Considering that this is the last unhindered union Budget 2018 before next year’s elections by the present government, there is a lot of expectation riding on the shoulders of the Finance Minister and his team in terms of relief from levy for the common income tax payer.
Income Tax Payers expect from the Union Budget 2018
The Union Budget 2018 has been a statutory exercise since November 26, 1947, when the first such bill was tabled by then Finance Minister, R K Shanmugam Chetty. Traditionally, this document used to be served on Parliament on the last working day of February but since 2016, it is being done so in the first week of the same month instead.
Most of us are salaried working-class individuals who employ hard-earned skills to obtain living incomes. We want lower taxes, lower cost of vegetables, rice and wheat and better transport services. There is also the shocks to purchasing power and prices induced by demonetization and the first implementation of the GST regime to make up for.
For instance, medical prices have sky-rocketed but the annual income tax deduction you are offered has stayed at a measly Rupees 25,000 as per Section 80D of the Income Tax Act of 1961. Similarly, medical reimbursement is limited to Rupees 15,000. Then there is the 80C exemption limit for insurance, provident funds and so on at an inadequate Rupees 1 lakh 50 thousand.
Union Budget 2018
Unfortunately, there may be limited choices for the serving Finance Minister to offer concessions. There is a strong need for balancing Fiscal consolidation with Deficit financing to inject growth. Bank re-capitalization and re-calibrating the GST system should be and is the number one priority of the executive right now.
Note that the government borrows from the bond market when it doesn’t have adequate capital and that puts a strain on the cost of money, in turn, increasing inflation rates.
Nevertheless, what can the salaried class reasonably hope for in this budget? Here are some possible benefits:
1. Reduction of tax rate on NPS withdrawal: Pensions are the only source of income for a large number of honest income taxpayers because of the frailties of old age and other ailments. It is hoped that the government will encourage contributions to the National Pension Scheme by lowering tax outgo under withdrawals and also relax the condition mandating investment in annuity. At the moment only 60% of the retirement fund can be withdrawn, of which, one third is taxable as income.
It can instead invest the money deposited here in infrastructure related equity to meet its financing requirements. Alternatively, there could be a rise in withdrawal limit not incurring incidence of tax. Tier 2 NPS withdrawals are currently a jumble of procedure requiring rationalization.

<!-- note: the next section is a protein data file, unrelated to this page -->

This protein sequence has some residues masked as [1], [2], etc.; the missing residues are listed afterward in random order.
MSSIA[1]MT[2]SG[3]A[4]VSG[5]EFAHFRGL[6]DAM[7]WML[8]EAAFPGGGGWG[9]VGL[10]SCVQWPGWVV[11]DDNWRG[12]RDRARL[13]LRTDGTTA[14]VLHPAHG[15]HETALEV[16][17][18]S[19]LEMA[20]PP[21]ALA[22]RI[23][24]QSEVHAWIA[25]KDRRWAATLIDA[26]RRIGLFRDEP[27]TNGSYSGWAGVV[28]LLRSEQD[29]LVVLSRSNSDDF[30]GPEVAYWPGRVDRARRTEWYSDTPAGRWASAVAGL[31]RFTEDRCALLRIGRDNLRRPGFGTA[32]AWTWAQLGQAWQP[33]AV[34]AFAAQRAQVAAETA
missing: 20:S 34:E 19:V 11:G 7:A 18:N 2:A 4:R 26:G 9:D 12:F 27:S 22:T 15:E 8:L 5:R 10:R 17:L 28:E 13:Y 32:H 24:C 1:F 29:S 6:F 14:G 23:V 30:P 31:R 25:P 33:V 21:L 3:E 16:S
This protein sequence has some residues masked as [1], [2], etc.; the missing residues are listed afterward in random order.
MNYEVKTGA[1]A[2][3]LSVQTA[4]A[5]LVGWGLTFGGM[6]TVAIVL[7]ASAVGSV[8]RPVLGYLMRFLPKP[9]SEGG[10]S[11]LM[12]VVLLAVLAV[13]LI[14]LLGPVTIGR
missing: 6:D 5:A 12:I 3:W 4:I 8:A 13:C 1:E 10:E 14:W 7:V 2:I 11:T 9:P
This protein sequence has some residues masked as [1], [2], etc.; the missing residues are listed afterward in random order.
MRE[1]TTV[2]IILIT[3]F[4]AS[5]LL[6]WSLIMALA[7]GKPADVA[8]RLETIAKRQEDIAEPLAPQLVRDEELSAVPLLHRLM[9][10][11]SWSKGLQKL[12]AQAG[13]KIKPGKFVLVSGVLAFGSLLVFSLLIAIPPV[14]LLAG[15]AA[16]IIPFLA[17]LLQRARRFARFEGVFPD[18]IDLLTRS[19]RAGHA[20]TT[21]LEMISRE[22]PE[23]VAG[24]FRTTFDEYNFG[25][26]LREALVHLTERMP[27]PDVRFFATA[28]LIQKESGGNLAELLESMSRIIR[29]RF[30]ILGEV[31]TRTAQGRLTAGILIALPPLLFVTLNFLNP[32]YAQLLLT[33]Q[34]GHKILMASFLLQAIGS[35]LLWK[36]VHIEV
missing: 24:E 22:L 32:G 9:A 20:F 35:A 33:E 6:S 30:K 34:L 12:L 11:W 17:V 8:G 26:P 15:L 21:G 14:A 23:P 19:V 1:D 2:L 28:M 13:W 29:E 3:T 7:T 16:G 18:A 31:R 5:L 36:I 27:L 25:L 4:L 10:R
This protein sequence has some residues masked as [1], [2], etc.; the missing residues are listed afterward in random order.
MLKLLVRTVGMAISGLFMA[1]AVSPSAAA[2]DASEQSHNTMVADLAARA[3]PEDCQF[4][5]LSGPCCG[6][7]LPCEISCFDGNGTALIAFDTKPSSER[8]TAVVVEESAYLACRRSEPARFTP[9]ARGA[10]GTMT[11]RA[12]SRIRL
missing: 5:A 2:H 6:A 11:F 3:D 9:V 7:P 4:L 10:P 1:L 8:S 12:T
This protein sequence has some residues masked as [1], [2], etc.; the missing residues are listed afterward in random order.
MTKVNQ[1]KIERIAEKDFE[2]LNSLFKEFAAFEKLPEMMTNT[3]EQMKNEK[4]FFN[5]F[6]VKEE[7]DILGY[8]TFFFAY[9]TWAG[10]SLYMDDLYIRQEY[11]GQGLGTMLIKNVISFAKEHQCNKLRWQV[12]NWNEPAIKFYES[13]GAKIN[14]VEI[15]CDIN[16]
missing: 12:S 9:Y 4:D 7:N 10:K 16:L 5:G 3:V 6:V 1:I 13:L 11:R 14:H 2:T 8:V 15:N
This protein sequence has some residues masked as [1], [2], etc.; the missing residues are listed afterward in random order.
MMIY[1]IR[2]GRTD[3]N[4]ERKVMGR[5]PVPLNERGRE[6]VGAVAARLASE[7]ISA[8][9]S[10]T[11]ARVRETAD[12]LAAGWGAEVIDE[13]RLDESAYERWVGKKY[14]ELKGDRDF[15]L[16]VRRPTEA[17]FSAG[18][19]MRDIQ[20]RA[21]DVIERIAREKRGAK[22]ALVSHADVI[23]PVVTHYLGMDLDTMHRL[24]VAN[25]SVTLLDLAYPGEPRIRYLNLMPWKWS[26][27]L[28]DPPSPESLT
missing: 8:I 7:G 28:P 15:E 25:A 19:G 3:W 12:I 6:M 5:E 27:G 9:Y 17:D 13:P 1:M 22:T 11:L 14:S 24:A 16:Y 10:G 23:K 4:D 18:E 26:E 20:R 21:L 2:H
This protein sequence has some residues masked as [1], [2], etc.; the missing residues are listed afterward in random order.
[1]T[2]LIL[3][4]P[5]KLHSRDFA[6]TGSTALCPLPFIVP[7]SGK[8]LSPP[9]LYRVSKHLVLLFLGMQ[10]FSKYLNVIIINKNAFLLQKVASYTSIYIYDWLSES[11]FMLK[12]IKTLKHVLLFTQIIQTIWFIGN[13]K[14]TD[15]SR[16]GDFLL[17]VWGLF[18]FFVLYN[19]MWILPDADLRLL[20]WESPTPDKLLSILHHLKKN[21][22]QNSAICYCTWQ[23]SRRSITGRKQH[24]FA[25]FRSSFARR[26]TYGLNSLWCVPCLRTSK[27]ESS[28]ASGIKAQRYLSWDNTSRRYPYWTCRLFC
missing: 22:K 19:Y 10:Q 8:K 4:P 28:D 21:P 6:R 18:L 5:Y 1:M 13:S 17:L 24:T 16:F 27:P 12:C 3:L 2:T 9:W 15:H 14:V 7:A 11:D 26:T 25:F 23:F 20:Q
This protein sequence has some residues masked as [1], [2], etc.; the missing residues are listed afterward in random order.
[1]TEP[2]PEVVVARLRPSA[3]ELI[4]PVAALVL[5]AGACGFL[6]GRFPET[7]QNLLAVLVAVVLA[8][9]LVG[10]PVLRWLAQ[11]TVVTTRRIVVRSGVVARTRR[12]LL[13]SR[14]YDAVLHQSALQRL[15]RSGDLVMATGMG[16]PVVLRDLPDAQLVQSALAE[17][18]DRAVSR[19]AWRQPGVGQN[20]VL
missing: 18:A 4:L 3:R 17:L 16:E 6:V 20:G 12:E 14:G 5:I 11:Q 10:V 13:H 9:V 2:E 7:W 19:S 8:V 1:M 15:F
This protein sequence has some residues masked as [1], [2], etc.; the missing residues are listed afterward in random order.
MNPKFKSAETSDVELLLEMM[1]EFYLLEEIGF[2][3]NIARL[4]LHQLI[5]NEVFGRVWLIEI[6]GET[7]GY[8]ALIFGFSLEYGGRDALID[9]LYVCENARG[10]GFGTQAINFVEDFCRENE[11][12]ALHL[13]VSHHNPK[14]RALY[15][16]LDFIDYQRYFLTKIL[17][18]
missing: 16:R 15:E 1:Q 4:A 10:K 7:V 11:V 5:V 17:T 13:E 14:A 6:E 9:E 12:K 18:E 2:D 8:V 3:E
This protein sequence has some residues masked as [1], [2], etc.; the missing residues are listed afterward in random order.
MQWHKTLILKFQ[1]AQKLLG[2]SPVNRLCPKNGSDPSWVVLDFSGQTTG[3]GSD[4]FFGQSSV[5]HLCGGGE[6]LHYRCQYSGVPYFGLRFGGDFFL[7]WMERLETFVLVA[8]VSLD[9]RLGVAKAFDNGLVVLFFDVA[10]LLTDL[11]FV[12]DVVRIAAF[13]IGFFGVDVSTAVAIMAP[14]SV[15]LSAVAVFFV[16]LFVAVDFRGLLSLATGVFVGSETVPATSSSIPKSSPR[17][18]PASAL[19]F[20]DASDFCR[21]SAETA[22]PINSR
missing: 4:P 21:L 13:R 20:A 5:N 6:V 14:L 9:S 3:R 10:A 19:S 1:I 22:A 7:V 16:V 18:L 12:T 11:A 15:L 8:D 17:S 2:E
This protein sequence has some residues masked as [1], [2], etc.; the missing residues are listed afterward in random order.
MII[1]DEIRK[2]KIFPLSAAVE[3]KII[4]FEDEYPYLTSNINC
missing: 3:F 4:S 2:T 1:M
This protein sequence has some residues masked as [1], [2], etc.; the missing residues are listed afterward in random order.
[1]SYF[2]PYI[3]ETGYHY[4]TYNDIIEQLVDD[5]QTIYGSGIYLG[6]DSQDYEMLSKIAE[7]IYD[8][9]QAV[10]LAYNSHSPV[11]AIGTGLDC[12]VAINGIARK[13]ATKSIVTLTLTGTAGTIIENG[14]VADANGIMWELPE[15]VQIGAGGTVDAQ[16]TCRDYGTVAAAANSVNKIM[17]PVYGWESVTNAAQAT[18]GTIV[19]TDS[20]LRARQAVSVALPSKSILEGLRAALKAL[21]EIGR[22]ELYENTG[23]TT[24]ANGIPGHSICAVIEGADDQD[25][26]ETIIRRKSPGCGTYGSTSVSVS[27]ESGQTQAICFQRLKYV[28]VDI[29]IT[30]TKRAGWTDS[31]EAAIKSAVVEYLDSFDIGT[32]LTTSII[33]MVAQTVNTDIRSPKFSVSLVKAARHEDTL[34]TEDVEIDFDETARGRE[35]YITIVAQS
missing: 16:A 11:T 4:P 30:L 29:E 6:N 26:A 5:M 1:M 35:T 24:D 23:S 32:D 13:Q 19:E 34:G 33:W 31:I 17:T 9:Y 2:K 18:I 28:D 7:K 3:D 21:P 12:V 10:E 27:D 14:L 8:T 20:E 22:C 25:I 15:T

2. Bitcoin Taxation: Cryptocurrency is direly in need of a law to regulate its trade and transfer among users. Once, the RBI makes clear its position on this avenue of income, people would be encouraged to share capital gains information. This could be a new source of revenue for the union as well.
3. Another demand that seems to be gaining momentum is the shortening of the holding period for capital assets such as a house or estate so that property holders, too, can benefit from fluctuations in the market for purely speculative reasons so that they may be on par with stock investors. Taxes can then be revised instead. For homeowners, removal of the ceiling on deductions accounted by home loan interest payments would also be a huge break. Real Estate Investment Trusts (REITs), a relatively new investment vehicle in India for the small taxpayer is begging for an increase in LTCG holding period to bring them on par with equity instruments carrying a similar risk profile.
4. A popular demand before this year’s budget is the re-introduction of standard deduction applicable to every salaried individual to reduce the burden on personal taxes for middle-income families. Tax procedures require further streamlining and simplification to enable a broader tax base and enhance tax compliance.
5. There is also a case for increasing the exemption limit for income tax from Rupees 2 lakh 50 thousand to 3 lakh and possibly even 5 lakh considering the expenses and obligations of married couples in metropolitan cities today where most of the country’s population seems to be migrating to. Because of the likely shortfall in revenue, tax slabs could be re-jigged instead. The FM could introduce a new income tax slab of Rupees 10 to 20 lakh, decrease tax for the lower bracket and increase it for the higher bracket and so on.
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